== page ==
High jump or marathon?

DOUBLING HERD size, installing a new 24/48 parlour, tracks and cubicles in just one year proved challenging, but it was a profitable decision, say Wendy and Tim Radley.

Having done the maths, they realised that being cautious and expanding in stages would keep them farming at Holly Farm, Swettenham, Cheshire, but wouldn”t make them money. To pay for large herd facilities and employ labour, they would have to milk their target 300 cows in the first year, explains Mr Radley.

 “Figures showed that output wouldn”t cover our costs in the initial years – particularly after putting in the infrastructure for 300 cows. But it did if we put all cows on at the start.

“So, we doubled output and bought 800,000 litres of quota. However, doing it all in one year meant we had to be careful not to take our eye off running the farm.”

Expansion was necessary because despite switching to more milk production from grazed grass, their 6250-litre crossbred herd still had a legacy of high fixed costs and profits were falling.

“We then had the opportunity to rent more land – the 130-acre farm across the road – so we could either expand or give up.”

 But, in an area where land for rent is scarce, time was tight and they had to decide quickly. Knowing their production costs meant the Radleys were able to quickly assess the benefits of taking on the extra acres.

extended block

 “We worked out the benefits of adding 50 cows a year, projecting our milk income and factoring in seasonality. A strict spring block calving hit us hard and the dry two months affected cashflow, so we extended the block to earn a winter bonus,” says Mrs Radley.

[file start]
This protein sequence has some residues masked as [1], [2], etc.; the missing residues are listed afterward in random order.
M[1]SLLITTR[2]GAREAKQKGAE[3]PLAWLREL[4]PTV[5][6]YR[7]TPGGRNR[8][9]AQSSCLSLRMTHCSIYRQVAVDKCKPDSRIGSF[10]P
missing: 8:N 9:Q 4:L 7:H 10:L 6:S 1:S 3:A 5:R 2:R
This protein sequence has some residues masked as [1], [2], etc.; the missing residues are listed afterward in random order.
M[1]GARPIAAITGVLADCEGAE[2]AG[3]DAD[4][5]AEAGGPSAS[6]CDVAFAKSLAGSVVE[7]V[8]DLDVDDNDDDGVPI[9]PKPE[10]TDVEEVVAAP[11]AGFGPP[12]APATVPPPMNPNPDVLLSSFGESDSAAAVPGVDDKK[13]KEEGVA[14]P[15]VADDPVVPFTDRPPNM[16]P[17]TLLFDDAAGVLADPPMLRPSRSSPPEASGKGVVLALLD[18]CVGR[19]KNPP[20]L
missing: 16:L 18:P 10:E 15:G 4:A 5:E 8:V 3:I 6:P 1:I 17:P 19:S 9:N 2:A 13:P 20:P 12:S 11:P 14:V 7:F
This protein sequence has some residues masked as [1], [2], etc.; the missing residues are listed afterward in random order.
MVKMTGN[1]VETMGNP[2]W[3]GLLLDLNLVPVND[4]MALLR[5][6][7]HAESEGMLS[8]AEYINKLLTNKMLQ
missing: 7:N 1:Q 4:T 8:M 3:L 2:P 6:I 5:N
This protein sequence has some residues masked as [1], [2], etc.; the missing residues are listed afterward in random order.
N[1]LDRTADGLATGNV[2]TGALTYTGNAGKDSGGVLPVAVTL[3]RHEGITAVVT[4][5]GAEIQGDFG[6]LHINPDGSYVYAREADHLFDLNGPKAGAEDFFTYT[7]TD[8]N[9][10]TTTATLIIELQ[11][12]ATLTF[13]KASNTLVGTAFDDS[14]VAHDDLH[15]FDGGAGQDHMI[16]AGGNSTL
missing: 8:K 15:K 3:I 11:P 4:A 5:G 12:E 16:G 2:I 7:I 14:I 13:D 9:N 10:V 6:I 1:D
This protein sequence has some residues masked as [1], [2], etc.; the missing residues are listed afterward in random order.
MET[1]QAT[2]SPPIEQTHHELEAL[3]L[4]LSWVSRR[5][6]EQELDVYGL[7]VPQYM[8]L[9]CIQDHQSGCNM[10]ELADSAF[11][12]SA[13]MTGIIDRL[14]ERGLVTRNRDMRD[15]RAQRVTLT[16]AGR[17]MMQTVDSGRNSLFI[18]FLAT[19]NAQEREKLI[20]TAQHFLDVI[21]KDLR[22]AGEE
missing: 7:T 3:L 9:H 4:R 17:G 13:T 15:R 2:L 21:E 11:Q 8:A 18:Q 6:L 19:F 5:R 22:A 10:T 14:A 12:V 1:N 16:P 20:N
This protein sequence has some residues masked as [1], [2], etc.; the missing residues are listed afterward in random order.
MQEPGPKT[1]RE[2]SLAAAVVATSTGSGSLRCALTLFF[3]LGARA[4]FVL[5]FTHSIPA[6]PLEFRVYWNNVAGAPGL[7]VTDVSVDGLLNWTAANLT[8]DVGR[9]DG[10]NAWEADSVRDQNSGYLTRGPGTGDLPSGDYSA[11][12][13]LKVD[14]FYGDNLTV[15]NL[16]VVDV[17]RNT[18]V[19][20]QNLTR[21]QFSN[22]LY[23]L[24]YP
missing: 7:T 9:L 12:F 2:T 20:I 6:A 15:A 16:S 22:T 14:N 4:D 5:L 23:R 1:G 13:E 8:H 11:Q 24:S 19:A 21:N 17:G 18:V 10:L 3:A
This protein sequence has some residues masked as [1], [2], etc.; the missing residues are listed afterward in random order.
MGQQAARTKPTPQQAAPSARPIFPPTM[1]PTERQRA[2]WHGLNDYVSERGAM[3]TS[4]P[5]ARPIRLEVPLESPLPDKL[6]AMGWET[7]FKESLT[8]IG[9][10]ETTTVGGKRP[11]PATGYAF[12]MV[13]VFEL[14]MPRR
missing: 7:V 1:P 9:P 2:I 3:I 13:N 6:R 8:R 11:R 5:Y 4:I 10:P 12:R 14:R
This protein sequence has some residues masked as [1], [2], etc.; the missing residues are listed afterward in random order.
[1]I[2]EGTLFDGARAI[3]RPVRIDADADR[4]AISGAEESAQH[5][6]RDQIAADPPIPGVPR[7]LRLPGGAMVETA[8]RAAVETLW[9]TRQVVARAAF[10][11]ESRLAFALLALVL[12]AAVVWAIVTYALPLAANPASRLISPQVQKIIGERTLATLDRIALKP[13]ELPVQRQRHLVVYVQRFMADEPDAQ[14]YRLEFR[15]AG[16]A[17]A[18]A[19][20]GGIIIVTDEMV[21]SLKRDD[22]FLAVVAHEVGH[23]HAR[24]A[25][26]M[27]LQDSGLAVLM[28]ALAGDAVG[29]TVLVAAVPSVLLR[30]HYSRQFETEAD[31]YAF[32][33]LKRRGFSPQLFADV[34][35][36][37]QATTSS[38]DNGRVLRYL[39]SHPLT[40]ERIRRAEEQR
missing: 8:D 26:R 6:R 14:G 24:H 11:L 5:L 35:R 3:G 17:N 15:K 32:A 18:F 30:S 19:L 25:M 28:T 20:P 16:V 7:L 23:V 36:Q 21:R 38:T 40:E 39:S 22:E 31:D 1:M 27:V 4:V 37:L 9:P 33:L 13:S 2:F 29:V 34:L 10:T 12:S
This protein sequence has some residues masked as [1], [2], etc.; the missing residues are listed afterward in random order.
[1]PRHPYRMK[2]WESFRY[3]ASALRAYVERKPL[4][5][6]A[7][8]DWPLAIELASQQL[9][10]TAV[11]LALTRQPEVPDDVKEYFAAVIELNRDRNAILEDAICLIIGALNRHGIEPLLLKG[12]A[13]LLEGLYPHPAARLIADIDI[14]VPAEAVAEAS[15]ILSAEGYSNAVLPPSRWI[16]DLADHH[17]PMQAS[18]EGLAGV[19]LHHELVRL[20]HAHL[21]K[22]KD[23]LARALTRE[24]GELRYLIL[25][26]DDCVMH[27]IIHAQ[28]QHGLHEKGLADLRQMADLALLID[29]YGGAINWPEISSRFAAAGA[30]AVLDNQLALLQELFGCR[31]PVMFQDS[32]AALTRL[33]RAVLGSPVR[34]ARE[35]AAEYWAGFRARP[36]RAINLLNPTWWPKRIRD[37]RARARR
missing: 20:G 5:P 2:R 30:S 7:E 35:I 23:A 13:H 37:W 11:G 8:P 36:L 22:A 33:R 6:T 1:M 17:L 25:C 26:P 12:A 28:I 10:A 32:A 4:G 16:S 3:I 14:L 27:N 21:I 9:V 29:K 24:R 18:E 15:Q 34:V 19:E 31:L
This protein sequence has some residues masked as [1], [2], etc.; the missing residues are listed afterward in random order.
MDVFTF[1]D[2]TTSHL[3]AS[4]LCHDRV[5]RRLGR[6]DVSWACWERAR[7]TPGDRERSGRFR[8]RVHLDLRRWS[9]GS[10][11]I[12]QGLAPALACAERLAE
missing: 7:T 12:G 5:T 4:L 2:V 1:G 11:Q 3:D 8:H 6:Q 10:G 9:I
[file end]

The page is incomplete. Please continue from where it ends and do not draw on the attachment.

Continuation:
The result was a three-year detailed budget which projected income, added in extra staff, feed costs and adjusted other costs pro rata. Mrs Radley says they looked at where efficiencies in a larger herd would come from, in terms of pence a litre, /ha and percentage of output.

 “This is when we found that expanding bit by bit would not make money, because we would still have labour and parlour costs up front.

 “We used our computer programs and spent a lot of time on detailed figures. Then we involved a consultant to check our plans stacked up.”

 To keep costs of expansion down, the Radleys did most of the work themselves. Some 1.5 miles of cow tracks were laid on both farms and a central partition between two clamps was removed to create a 20m wide face for self-feeding. Their only difficulty was finding enough grazing type cows to suit their system.

 Throughout the year, regular support from their discussion group was invaluable, says Mrs Radley. “They challenged us to achieve our goals and we had a massive sense of achievement.”

She advises other producers considering expansion to plan carefully, test all scenarios and speak to others with experience. “If we hadn”t done it in one year, we would have come out of milk within five years.”